So let’s get to the main story. ASUS ZenPower has a capacity of 9600mAh, which is stored at 3.75V. Take note that when the power bank charges your devices, the voltage will be stepped up to 5V. So the maximum output you will get is: 9600mAh x 3.75V/5V = 7,200mAh. However, this value is not the actual output value you will get as there will be some energy loss during the conversion and the charging process. The official number given by ASUS is 6510mAh, so the efficiency will be around 90.4%. I have tried to charge the ZenFone 2 with the ZenPower and on average it can charge the phone for 2.2 cycles. The ZenFone 2 has a 3,000mAh battery so I can get around 6,600mAh worth of charge. This means that the number given by ASUS is valid.
The maximum rated output current is 2.4A, which is higher than most power banks with output current at 2A. The output current is even larger than most chargers we have so you can expect shorter charging time. Of course, the 2.4A charging current can only be achieved if your device can support that much current and the USB cable you are using does not have high resistance.
Worried that the 2.4A current will damage your device? You can throw away that thought. ASUS has implemented 11 types of protection on the ZenPower to protect your device, your charger and of course the ZenPower itself. I have no ways to test these features myself but ASUS has 6 international safety certifications to back them up, so I guess you and your devices will be safe as long as you get an original unit.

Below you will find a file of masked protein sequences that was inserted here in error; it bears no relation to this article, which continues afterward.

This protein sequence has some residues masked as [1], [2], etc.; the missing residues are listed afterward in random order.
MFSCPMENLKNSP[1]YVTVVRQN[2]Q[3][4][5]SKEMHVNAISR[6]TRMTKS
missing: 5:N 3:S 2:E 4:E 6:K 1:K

The ASUS ZenPower supports bypass charging, which means that it can receive and output charges simultaneously through two of its ports. However, as the position of the two ports are very close, you will have trouble inserting two cables into both ports if the ends of your cables are too thick. I guess this is the price to pay for having such a compact footprint.
We have a lot of good choices in the power bank market. Luckily, ASUS ZenPower does have a few standout features. First of all, it is really affordable. Coming in only RM59 each, you probably can’t go wrong with it. Next, it supports 2.4A fast charging, which is uncommon among budget power banks or even other pricier options. It is also one of the smallest power banks, albeit not any thinner, as compared to other choices with similar capacity.
Combining these features with a good built quality and a nice design, I have no trouble recommending the ASUS 9600mAh ZenPower at all. Of course the Xiaomi’s 10400mAh Mi Power Bank is another solid option you can consider and you can click here to read our comparison between the two. So coming back to our question at the very beginning, is there any sacrifices or risk to use such a cheap power bank? My answer is no and I would ask you this question: “Why pay more?”
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